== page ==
In English preschools, play is an integral part of the curriculum, founded on the belief that children learn through self-initiated free play in an exploratory environment (Hurst, 1997; cited in Curtis, 1998). It was only in the early 1920s that play was linked directly to children's development. The writings of such early educationists, as Froebel, the Macmillan sisters, Montessori, Steiner, and Susan and Nathan Isaacs, sowed the seeds for play being the basis for early childhood curricula.
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According to Froebel, play is "the work of the child" and a part of "the educational process" (ref). The Plowden Report (CACE, 1967) suggests that play is the principal means of learning in early childhood. "In play, children gradually develop concepts of causal relationships, the power to discriminate, to make judgements, to analyze and synthesize, to imagine and formulate" (The Plowden Report (CACE, 1967 (p.193).
In our society, play serves countless important purposes. It is a means by which children develop their physical, intellectual, emotional and social skills. Much has been written about the definitions, functions and characteristics of play, for example Janet Moyles (1989) writes that "Play is undoubtedly a means by which humans and animals explore a variety of experiences in different situations for diverse purposes." (Moyles 1989, p i).
There are two conflicting opinions on the value of play, Early Years practitioners and some parents consider that play is the best way for young children to get a concrete basis for later school and life success. While other parents, practitioners and politicians believe that play is a waste of time. (quote). As a practitioner it is important to understand the true value of play and to advocate children's right to play.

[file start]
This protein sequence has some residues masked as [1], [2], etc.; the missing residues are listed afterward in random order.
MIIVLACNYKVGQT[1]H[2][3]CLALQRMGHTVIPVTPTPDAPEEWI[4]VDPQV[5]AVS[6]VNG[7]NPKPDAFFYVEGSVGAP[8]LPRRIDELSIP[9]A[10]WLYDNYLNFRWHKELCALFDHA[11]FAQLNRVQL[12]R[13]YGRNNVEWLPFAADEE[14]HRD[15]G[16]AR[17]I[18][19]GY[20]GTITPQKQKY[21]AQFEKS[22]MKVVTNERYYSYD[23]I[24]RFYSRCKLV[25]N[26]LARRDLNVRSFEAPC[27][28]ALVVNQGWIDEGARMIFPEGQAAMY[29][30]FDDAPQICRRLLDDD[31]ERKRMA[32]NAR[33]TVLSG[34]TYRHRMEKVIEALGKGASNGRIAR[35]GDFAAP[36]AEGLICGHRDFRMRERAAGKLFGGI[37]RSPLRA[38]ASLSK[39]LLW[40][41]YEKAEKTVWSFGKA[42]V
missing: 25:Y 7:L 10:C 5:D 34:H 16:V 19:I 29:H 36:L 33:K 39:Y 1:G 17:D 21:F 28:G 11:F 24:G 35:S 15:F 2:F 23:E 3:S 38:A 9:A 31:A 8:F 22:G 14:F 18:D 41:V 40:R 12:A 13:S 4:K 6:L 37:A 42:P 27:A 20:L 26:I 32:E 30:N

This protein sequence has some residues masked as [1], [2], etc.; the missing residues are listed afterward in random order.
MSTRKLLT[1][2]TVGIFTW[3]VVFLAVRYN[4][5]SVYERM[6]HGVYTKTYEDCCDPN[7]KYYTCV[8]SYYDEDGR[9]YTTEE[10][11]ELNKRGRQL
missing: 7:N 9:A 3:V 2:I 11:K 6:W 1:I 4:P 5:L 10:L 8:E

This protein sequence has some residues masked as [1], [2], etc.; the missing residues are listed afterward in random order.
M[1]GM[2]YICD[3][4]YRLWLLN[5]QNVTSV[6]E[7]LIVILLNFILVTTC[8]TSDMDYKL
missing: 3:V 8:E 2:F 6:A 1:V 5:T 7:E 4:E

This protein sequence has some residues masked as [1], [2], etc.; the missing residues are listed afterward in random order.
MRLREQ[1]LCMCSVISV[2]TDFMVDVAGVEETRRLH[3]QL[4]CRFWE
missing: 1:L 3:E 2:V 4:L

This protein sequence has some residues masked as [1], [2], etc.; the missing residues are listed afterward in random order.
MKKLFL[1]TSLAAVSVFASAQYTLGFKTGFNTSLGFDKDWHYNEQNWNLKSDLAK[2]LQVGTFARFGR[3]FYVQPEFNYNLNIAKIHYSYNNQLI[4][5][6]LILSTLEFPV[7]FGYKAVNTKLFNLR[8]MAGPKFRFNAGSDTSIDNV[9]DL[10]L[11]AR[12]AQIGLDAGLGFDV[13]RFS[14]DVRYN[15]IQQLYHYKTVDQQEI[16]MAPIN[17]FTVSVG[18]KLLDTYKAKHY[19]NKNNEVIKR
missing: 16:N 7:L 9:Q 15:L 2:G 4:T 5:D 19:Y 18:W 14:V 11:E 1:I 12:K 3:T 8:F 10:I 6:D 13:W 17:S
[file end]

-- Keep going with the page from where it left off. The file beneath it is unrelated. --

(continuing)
This essay analyses the elements of an early years setting that support and encourage learning, comparing it with an alternative early year's settings, while evaluating the importance of effective communication with babies and young children. It will also debate the importance of differentiation and inclusion in planning the early year's curriculum. In addition the essay will include compare and contrast different settings to see how they relate to known theories of child development. Furthermore plans of play-based activities will be included to show support of the curriculum in the setting.
Profile of setting.